Do you work to an outline or plot or do you prefer just see where an idea takes you?
How do you think you’ve evolved creatively?

I chapter plot 10 chapters at a time, I bullet point everything that needs to happen in each chapter and then flow through those bullet points, rarely I stick to the bullet points as sometimes an idea will pop in my head in another draft so it evolves as I go. I think it’s impossible to not improvise in each chapter. For instance in my 1st draft of book 1 I wrote a whole chapter about a spaceship in draft 2 I scrapped the whole idea.

Which part (if any) was the hardest part to write?
Battle scenes are a struggle for me, the point of view of various angles and characters can be tricky, often those chapters alone don’t complete for several drafts. I don’t write in 1st person or 3rd my style is omniscient , so this can be a more tricky way of writing, I stand in the room, or area the action is happening and describe everything that is going on around me.

Who are your favorite authors/books?

I love Dan Brown’s short cliffhanger chapters, J K Rowlings descriptive imagination and Stephen Kings warped brain, and of course Dante’s Inferno. This book for me has and always will influence everything I do whether writing or choreographing, this is a stand-alone book and will feed my inspiration for life with all of its elements (no pun intended)

If you could have dinner with one person, dead or alive, who would it be and why?
Alive Madonna, she is the top of my list for anyone breaking boundaries in every area of art and culture. Dead, Dante of course.

If you could meet any of your own characters, who would it be?
That is an amazing question but it would have to be ‘Akasha’ I have 1 question that I would ask him but I can’t say what it is because that would spoil the final book.

And do you have a favourite character in ‘The Element Order’?
I have 4 favourite characters. Ella, Harriet, Jack and Oliver. I adore them like my own kids.

If you were going to go out of your comfort zone, what genre would you like to try?
That’s a tricky one, I currently have 2 adult books plotted in Horror and Thriller. These would be difficult for me however if I were to be given a complete challenge I would probably choose romance, I hate mushy stuff, yet romance affects me emotionally if its done in the right way, so I would probably be an emotional wreck writing it.

As ‘The Element Order’ is your first novel, what were the high points of getting it onto the page and published?
The biggest highlight for me was my mum receiving her copy, she bought me my notebook and pen when I told her I was writing my book, it’s still at home in my drawer filled with chapter plots notes and research.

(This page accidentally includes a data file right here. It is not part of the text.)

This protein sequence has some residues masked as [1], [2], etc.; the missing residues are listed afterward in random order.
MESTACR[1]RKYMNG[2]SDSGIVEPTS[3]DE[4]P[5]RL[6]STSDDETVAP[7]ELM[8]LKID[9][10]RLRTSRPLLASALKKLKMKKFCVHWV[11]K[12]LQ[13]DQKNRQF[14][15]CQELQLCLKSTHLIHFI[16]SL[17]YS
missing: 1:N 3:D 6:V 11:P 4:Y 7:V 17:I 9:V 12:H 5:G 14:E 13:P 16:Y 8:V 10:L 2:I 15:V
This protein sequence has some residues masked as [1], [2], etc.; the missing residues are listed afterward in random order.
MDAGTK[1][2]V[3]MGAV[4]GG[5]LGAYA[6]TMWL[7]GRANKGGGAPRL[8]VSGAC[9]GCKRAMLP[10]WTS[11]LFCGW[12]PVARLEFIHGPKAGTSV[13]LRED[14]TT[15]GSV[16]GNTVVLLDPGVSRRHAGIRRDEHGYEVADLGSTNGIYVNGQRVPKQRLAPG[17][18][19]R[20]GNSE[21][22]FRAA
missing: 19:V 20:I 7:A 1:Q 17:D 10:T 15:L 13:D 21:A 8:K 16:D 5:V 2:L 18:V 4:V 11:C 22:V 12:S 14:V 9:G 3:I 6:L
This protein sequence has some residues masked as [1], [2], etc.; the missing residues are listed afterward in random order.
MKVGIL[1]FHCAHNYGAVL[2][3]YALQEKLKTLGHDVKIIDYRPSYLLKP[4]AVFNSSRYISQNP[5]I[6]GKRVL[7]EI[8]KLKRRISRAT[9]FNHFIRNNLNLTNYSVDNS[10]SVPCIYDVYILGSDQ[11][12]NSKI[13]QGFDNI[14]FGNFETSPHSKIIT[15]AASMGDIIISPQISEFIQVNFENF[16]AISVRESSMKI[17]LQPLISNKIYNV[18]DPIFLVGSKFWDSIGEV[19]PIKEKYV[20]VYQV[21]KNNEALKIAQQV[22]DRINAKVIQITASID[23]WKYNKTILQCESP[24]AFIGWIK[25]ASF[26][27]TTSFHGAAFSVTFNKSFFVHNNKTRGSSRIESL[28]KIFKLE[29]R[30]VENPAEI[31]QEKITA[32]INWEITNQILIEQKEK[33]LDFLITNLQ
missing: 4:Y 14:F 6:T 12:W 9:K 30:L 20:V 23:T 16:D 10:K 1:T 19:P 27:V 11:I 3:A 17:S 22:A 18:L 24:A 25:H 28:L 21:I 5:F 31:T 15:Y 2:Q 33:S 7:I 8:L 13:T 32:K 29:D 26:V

And the low points?
I can honestly say I haven’t had any low points, of course any chance of a social life goes out of the window but it’s a small price to pay.

Do you have any advice for other writers who may be starting out?
Don’t edit as you go, take a break between drafts, don’t drink and write.

What are you working on at the minute?
I am currently working on Book 2 of the series

Do you have any special message you would like to say to your readers?
Pick up my book, open it and escape.


A huge thank you to Paul for taking the time out to speak to me. The first book in 'The Element Order' is now available for pre-order at these links on AmazonWaterstones, Britain's Nest Bestseller and all good online booksellers and is due for release on 5th January 2015.

        


Friday, 5 December 2014

Bekki Pate Interview, author of the fantastic debut novel The Willow Tree

Hi all,

For the first author interview on my blog I decided to go with one of my fellow Britain's Next Bestseller colleagues, Rebecca Anne Pate, or Bekki as she prefers to be known!

Talented, enthusiastic and an author to look out for, Bekki was happy to join me and tell me a little about her debut novel, "The Willow Tree' - Part 1 in the Fragment Trilogy, her inspirations and her plans for the future.



Hi Bekki! Thank you for being the first author to feature on my blog…and one of my Britain’s Next Bestseller colleagues to boot!! So, your debut novel ‘The Willow Tree’. Tell me a little about it? The floor is yours!!
Hi! Thank you for having me :) Basically my novel is a horror story with supernatural elements, and it follows the paths of several people – one of them is a girl who loses her memory, another is a man searching for his girlfriend, and another is a young girl with dangerous abilities who makes a terrible mistake.
‘The Willow Tree’ takes it’s readers down a fairly dark path. What was your inspiration?